Importantly, under conventional international law analysis, propaganda and espionage activities do not ordinarily amount to a use of force (though other aspects of international law may be offended). Cyber activities below the level of the use of force/armed attack paradigm may nevertheless be subject to countermeasures. These are:
[U]nilateral measures adopted by a State (the ‘injured State’) in response to the breach of its rights by the wrongful act of another State (the ‘wrongdoing’ or ‘target’ State) that affect the rights of the target State and are aimed at inducing it to provide cessation or reparations to the injured State.
However, most experts believe countermeasures cannot involve the use of force. (Moreover, it is unsettled the degree to which – if at all – the entire concept of countermeasures is applicable to non-state actors.) Furthermore, while countermeasures can be taken to put “an end to ongoing activities,” it is not clear that in the absence of a current illegality they can be used simply to deter potential future wrongs, e.g., interference with an election about to take place.
What is the upshot?
A case can be made that: a) the alleged Russian troll activity may be criminal under U.S. law, but the U.S. doesn’t consider it a use of force or an “armed attack,” and b), the U.S. response likewise does not amount to a use of force or an “armed attack.” Thus, an “offensive” cyber-operation that causes an entity to actually lose internet access for several days is not, in the U.S.’s view, a use of “force” within the meaning of the U.N. Charter.
This could be rather significant in terms of norm development, although there are many unanswered questions. For example, is it not “force” simply because interruption of access was temporary and that there are no reports of any injuries or even permanent damage to equipment? Does the nature of the target matter – that is, because it is essentially a propaganda and/or intelligence entity? Can its disruption can be assessed simply as a sort of offensive intelligence operation that does not offend international law regarding the use of force? A form of a countermeasure?
The hard questions:
The hard questions are these: are we willing to consider a several-day interruption of web access for a U.S. entity as something not sufficient to amount to a use of force so as to trigger a right to use force in self-defense? Would that be true for all cyber targets? What if it’s a hospital, and patients are adversely affected? Or is the emerging norm applicable only to those entities whose disruption would not result in deaths or injuries and/or the destruction/damage of property?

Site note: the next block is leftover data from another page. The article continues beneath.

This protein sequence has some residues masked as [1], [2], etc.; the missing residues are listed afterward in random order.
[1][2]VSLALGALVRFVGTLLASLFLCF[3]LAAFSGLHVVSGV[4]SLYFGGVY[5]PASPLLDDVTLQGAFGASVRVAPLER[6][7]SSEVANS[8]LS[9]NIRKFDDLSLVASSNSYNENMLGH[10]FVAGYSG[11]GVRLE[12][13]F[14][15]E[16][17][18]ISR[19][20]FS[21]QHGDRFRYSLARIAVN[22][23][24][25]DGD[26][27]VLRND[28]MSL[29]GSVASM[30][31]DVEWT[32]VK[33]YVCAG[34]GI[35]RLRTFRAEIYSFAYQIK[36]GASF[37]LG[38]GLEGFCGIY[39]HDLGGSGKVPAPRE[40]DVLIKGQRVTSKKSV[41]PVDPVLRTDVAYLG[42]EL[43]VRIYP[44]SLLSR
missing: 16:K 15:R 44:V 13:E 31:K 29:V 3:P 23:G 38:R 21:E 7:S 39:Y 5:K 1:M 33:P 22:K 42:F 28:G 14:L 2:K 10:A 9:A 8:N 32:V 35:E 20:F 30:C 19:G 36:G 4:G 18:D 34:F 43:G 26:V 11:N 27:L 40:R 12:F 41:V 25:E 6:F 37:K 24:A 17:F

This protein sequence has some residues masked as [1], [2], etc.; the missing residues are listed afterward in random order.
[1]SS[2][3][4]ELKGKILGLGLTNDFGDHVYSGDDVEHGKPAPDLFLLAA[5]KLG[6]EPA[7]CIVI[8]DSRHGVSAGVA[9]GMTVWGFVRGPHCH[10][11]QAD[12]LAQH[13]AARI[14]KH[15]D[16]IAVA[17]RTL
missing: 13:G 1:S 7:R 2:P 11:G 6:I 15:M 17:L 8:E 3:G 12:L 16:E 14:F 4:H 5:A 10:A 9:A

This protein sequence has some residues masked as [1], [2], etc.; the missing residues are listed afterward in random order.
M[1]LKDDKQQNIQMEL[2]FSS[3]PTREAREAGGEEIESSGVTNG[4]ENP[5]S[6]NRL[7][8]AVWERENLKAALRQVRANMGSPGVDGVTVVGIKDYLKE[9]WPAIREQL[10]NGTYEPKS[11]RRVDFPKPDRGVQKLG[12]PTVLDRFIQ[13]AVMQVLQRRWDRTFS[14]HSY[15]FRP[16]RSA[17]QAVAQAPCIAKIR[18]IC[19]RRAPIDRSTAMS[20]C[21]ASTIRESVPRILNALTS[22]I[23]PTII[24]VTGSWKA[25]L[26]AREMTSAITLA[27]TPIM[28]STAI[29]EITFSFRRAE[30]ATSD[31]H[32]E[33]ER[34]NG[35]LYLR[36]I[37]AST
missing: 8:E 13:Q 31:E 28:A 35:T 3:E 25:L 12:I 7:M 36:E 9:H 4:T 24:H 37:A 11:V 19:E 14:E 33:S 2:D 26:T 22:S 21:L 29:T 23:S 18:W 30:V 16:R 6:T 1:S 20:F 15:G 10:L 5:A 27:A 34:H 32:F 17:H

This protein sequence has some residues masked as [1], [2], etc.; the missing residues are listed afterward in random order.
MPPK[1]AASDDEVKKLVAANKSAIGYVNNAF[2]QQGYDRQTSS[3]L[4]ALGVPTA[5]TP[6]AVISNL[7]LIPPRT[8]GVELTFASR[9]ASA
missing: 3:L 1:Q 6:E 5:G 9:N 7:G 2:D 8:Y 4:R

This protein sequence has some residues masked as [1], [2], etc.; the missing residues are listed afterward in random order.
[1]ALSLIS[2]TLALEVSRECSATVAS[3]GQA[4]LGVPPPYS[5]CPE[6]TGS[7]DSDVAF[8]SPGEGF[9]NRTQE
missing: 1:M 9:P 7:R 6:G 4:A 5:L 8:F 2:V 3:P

In my view, the answer at this time to the last question would be “yes,” and I would not extend what appears to be an emerging norm beyond those facts. Regardless, while the U.S.’s notion of the kind of activity that could trigger a forceful, defensive response is rather expansive, a temporary disruption of web access not resulting in death/injury/damage still does not seem to meet even the threshold of “force” in the U.S.’s view.
Another complexity: questions remain as to whether an operation not amounting to a use of force nevertheless constitutes an unlawful infringement of sovereignty of the target state (where is doesn’t qualify as a countermeasure) See here and here for contrasting views.
Moreover, is there a point at which the U.S. would consider election interference to breach the use of force/armed attack threshold so as to authorize force in response? At the 2018 Aspen Security Forum U.S. Cyber Command commander General Paul Nakasone pointed out that we’ve seen adversaries who “cause discord within our social ranks or attempt to undermine our elections all below the level of war.”
In any event, it appears that what we are seeing is an exercises of the new U.S. Department of Defense Cyber Strategy that says that the U.S. will “defend forward to disrupt or halt malicious cyber activity at its source, including activity that falls below the level of armed conflict.” I agree with an excellent analysis of that strategy (found here) where two experts concluded that it is “much more forward-leaning and risk-acceptant cyber strategy” than the one it replaced.
Here on Lawfire® we’ve been critical of the failure of the U.S. to work to establish norms with respect cyber activities (see here, here, and here). This cyber operation may be a small step – and one relatively uncontroversial – but a step nevertheless towards norm development. Only time will tell if we are at an inflection point or whether this was sui generis.
Still, as we like to say on Lawfire®, gather the facts, assess the law and the arguments, and decide for yourself!